I currently have two dogs and at times, I have a rabbit or two joining us for good measure. We’re a definite pet family and other than the mere fact of their glorious existence in my rather hectic life, one thing that completely brings my heart rate down and a giant glow of warm happy through my whole body is watching them sleep. All of them. Each one is different, each one dreams, and each one reminds me of just how glorious slumber really is.
As we close in on the end of Sleep Month, we want to give a solid shoutout to some of our animal companions by sharing how we might be able to learn to relax by watching them as they snooze.
The golden slumber of your Golden… and Tabby… and Rex…and…
Puppies and kitties sleep about 20 hours a day. Now, if you’ve spent any quality time with either of these active — and toothy — bundles of love, you may think there is no way that’s true. But these tiny fluff balls have short bursts of playing like crazy then dropping into an almost immediate slumber. Once they get their rhythm as they move into adulthood, their sleep patterns change… sort of.
Adult dogs usually snooze between 10-14 hours a day, although not all at once like humans do, of course. They grab time here and there, even getting some serious REM sleep during some of these short bursts, and spending about 75 percent of their slumber in quiet sleep. This is when they are dreaming. This twilight resting is when you see your favorite canine curled up or laid out, eyes at half-mast, legs twitching and eyes fluttering. They aren’t deeply asleep but they are definitely relaxing.
Cats spend most of their lives grabbing the titular catnap — three-quarters, actually — and experience what is called “slow wave sleep.” These long, irregular brain waves occur when your kitty is comfortably dozing, not quite in REM, and lasts about ten to fifteen minutes at a time. Ever catch your feline bff sleeping upright as if they’re about to pounce at any given moment? That is slow wave sleep. A cat is pretty much ready to leap into action all the time until they fall into a brief REM rest. That’s when you’ll see your purr-fect pal completely relax and turn into the ultimate wet noodle.
Rabbits, regardless of age, sleep lighter and in shorter bursts because they’re prey animals and they stay pretty alert. They are also known as crepuscular, which explains their habit of being more active during dawn and dusk. Sleeping more during the day than at night — I view the sounds of activity from my rabbit’s cage as sleep music — bunnies like nesting, so having good shredding materials in their hutch makes them feel comfortable and safe. Watching your rabbit fluff up their sleeping area then curl into a furry ball as they snooze is truly comforting.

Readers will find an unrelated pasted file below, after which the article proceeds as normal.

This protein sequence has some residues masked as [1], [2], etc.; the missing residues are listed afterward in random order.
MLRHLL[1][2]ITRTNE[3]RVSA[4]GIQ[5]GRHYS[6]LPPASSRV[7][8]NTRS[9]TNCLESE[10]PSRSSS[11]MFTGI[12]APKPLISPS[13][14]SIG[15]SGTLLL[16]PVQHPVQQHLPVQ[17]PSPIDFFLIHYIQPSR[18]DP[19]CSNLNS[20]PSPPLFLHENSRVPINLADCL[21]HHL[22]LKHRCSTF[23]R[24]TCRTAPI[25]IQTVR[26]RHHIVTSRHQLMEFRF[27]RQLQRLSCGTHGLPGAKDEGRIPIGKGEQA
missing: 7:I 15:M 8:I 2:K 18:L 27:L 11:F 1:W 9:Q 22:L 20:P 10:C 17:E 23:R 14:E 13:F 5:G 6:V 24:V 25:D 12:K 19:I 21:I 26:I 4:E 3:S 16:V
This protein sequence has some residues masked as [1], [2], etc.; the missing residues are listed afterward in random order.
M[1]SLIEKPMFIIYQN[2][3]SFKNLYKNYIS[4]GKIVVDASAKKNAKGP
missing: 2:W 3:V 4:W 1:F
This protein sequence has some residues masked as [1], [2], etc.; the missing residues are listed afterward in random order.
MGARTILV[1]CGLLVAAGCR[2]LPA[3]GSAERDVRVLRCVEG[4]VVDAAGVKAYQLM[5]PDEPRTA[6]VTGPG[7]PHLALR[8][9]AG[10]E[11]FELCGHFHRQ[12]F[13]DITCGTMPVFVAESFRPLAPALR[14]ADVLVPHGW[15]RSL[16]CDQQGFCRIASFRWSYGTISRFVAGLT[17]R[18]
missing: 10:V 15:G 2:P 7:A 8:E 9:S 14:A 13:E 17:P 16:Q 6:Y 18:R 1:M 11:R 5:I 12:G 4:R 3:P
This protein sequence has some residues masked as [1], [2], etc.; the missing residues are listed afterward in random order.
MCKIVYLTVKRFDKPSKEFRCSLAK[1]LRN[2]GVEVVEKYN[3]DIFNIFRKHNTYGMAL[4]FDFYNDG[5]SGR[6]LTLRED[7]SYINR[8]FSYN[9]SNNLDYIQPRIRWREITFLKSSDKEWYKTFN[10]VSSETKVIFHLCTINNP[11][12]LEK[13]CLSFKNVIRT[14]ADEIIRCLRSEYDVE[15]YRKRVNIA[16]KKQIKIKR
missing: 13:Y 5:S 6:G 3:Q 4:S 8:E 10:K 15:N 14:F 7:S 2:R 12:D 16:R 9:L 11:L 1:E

Sleep positions that speak volumes
Just like humans, pets convey a lot about how they are feeling by how they sleep.
Is it really true that if your dog or cat sleeps on their back, belly up and open to the world that they are feeling loved, secure and confident? Yes. It’s the same for rabbits, which is very unusual for this prey animal to exhibit but awesome when it happens.
What about curled up like a ball? Cats do this when they want to be left alone, protecting their bellies by covering them and their toes by pulling them in. It’s hard to remember, but kitties are both predator and prey. They react in their lives according to the wiring that runs through each and every one of their species — protect and attack.
When your dog is curled up, it can mean one of two things — they’re feeling a bit unsure and want to protect themselves or they’re cold. Rabbits, for their part, sleep curled up for both protection and warmth. It’s among the many reasons that having more than one rabbit is a great idea for your bun — they cozy up together when they sleep, keeping each other comfortable and feeling secure.
Dogs sleep on their sides when they’re comfortable and cats sleep inside of things like drawers, boxes, etc., when they want a little peace and quiet from whatever’s going on in the house. And when a rabbit is living in a hotter climate or the heat is on in the house, they sleep splayed out and away from each other for better airflow.
By the way, dogs that are sleeping sort of on their back with their paws up but not necessarily splayed out like a fillet of pup are usually doing this to cool down. As you know, dogs don’t sweat like humans, hence the panting. BUT, did you know they actually have sweat glands on the pads of their feet and by laying like this, they’re able to get more relief after playing hard? Oh, yeah.
And if your cat is sleeping wrapped around your head, well, you are loved, my friend. Very much.
Finding inspiration in the sleeping life of pets
Regardless of what type of pet you have, all of them sleep, and the trust they show you in giving themselves completely over to that necessity is extraordinary. These bundles of love have a way of relaxing fully into their rest, and there is something quite calming in seeing how they embrace that simple, wonderful rejuvenator. Cats become noodles, old dogs become puppies again, and rabbits are fluffy logs. Their chill nature during those times is a great reminder that allowing yourself to let go and be in your sleep has amazing benefits.
The next time you feel stressed, turn off your phone, shut your laptop, stow away your tablet, and go watch your pet sleep.
And join them.